Guilty Pleasure

November 7, 2010

Joyce Carol Oates , A Fair Maiden, New York: Otto Penzler Books, 2010

Reviewed by Gayle McIntyre

5711702You didn’t hear it from me.  I’ll deny that I recommended this adults-only page turner.  What can be so engrossing about a rich, sophisticated, well respected man befriending a young woman at the Jersey shore?  The sex, violence and sinister manipulation that ensue, might be the answer.

Joyce Carol Oates’ 2010 novel A Fair Maiden lures the reader in with a seemingly simple plot of boy meets girl at a summer holiday town.  The charming and handsome Marcus Kidder convinces the young and insecure Katya Spivak that they were destined to meet and be friends.  Unlike the children in her care as a nanny, she has had a harsh childhood and is trying to better herself, distance herself from her alcoholic mother, and desperately wants to be loved.  Receiving the attentions of the local artist and a long-standing member of the privileged society of this seaside resort has boosted her self-esteem considerably.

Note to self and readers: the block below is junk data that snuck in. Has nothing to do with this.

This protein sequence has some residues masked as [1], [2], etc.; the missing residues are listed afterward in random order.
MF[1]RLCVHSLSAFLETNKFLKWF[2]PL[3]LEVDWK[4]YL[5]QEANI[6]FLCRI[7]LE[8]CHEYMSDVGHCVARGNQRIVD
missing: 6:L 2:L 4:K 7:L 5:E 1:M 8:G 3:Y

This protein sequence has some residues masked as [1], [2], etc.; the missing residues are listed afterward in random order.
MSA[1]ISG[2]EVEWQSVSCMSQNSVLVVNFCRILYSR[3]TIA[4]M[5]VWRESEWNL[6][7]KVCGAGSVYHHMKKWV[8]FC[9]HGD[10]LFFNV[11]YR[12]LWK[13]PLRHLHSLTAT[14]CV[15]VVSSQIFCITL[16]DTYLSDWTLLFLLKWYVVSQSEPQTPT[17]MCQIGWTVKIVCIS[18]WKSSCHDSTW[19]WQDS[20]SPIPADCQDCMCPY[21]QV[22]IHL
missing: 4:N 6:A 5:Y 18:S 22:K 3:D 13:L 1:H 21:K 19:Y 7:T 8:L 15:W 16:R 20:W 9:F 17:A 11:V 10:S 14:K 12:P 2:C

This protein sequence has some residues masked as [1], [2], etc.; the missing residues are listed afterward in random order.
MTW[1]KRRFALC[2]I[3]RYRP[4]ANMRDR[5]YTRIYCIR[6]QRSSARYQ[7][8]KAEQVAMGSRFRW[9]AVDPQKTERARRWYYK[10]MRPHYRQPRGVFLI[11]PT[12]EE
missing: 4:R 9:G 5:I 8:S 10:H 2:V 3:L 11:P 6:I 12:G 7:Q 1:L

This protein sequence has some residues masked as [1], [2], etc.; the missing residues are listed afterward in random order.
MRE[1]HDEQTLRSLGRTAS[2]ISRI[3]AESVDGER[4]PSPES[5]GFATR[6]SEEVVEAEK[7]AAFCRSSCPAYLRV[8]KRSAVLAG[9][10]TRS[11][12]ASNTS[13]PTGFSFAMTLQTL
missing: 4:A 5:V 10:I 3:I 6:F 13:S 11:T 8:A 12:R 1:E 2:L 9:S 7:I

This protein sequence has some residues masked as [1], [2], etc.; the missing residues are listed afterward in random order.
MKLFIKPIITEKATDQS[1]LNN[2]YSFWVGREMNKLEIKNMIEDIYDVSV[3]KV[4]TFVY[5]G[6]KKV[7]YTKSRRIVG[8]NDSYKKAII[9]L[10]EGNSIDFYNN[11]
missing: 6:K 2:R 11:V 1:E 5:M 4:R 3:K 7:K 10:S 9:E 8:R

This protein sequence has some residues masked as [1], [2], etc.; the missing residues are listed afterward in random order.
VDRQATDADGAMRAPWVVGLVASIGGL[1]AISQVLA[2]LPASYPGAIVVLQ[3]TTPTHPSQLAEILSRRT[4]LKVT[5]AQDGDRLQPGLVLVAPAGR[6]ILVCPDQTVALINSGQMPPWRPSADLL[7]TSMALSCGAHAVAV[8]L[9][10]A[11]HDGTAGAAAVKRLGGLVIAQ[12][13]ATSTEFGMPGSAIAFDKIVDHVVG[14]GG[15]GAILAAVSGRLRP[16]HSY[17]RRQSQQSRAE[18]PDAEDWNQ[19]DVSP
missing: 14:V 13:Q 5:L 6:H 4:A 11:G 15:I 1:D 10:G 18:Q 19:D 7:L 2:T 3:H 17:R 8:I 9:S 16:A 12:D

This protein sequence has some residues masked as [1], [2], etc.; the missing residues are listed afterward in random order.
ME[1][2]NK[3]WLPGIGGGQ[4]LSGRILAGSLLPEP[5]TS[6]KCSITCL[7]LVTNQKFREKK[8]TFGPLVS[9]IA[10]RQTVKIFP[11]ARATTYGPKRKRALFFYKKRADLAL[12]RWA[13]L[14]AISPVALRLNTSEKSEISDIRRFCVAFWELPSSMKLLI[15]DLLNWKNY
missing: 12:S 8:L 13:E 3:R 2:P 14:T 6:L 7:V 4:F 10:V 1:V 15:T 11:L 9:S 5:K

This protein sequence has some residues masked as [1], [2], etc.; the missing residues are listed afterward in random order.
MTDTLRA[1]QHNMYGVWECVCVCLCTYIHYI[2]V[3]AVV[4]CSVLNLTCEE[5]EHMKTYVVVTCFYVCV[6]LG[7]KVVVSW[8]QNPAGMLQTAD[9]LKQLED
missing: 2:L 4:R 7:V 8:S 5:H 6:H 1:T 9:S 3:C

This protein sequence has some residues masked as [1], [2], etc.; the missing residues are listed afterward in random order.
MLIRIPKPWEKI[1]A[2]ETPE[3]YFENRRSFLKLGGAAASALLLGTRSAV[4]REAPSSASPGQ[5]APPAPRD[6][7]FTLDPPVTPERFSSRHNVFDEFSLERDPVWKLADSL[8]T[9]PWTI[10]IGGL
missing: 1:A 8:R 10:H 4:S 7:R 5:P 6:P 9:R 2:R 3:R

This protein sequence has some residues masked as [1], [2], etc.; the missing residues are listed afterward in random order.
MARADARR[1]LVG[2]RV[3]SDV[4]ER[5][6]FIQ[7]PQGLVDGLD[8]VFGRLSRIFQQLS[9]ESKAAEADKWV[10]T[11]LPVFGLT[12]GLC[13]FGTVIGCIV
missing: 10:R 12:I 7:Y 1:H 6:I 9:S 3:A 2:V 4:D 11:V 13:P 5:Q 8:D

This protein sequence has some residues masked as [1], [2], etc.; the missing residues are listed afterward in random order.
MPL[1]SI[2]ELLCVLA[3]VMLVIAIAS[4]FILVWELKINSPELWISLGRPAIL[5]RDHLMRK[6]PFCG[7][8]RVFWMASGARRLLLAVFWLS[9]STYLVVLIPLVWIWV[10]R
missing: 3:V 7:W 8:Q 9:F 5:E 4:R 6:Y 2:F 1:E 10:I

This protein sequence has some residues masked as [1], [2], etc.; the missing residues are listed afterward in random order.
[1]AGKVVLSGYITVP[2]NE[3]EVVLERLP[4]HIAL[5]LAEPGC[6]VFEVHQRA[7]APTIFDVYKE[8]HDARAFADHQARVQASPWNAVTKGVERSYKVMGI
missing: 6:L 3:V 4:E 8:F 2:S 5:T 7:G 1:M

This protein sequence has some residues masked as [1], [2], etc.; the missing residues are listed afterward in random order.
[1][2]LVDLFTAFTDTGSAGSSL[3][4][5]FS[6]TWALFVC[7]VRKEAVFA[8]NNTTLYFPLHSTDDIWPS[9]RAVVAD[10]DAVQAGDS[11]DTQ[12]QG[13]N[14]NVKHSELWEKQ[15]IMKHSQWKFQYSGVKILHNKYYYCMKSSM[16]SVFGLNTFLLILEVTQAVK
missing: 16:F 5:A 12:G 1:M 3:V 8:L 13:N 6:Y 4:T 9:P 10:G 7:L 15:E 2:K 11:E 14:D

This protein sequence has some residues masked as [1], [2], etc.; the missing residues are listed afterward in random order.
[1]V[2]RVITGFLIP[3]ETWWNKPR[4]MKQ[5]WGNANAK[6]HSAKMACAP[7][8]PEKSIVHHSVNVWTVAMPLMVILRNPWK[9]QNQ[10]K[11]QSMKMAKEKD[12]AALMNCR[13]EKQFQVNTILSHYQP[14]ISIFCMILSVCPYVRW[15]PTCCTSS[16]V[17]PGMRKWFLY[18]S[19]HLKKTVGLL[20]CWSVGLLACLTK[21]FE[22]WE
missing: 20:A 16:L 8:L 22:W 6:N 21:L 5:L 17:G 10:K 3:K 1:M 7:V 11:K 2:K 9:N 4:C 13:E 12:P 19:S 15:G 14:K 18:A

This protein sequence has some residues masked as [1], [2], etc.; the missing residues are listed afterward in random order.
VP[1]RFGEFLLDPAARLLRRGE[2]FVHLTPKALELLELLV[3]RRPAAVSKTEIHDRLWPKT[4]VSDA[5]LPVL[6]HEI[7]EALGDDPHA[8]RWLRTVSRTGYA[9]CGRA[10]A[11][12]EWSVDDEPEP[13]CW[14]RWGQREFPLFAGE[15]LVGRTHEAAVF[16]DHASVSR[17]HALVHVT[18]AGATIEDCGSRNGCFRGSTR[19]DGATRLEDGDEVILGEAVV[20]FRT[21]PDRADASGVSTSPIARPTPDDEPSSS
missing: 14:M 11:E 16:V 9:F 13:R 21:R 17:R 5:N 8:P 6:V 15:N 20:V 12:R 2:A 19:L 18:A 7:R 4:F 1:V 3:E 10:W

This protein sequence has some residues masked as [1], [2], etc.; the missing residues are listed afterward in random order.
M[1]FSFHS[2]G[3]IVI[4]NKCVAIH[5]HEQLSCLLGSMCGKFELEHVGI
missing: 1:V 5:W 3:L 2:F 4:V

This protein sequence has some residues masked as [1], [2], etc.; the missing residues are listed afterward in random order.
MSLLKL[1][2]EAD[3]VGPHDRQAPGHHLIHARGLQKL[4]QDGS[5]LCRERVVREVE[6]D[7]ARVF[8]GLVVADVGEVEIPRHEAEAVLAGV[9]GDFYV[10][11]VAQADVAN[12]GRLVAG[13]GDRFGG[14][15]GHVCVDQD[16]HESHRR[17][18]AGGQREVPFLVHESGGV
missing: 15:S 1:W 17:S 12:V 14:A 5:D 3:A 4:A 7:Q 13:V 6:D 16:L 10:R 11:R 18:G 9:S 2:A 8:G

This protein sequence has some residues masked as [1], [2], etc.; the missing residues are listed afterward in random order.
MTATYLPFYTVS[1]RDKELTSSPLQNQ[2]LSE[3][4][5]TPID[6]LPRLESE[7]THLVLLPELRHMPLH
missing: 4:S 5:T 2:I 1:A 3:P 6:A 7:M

She sees the way he looks at her tanned legs and young body.  The catch is, he’s four times her age. Is he really interested in her only as a model for his paintings?  He certainly pays her more than she earns as a nanny.

Well, If I started out denying that I would admit to recommending Oates’ new novel, one would surmise that Marcus has more in mind than painting.  But he has more in mind than the obvious. He needs her, and it’s more complicated than sex.  This fair maiden of the title has a role to play in his scripted and planned life.   The exact role she is to play comes as a complete surprise to the reader, and how he gets her to agree to it, is manipulation at its best.  Although disturbing reading at times, I immediately went to the shelves for another novel by this author who has over fifty novels to her credit and counting.

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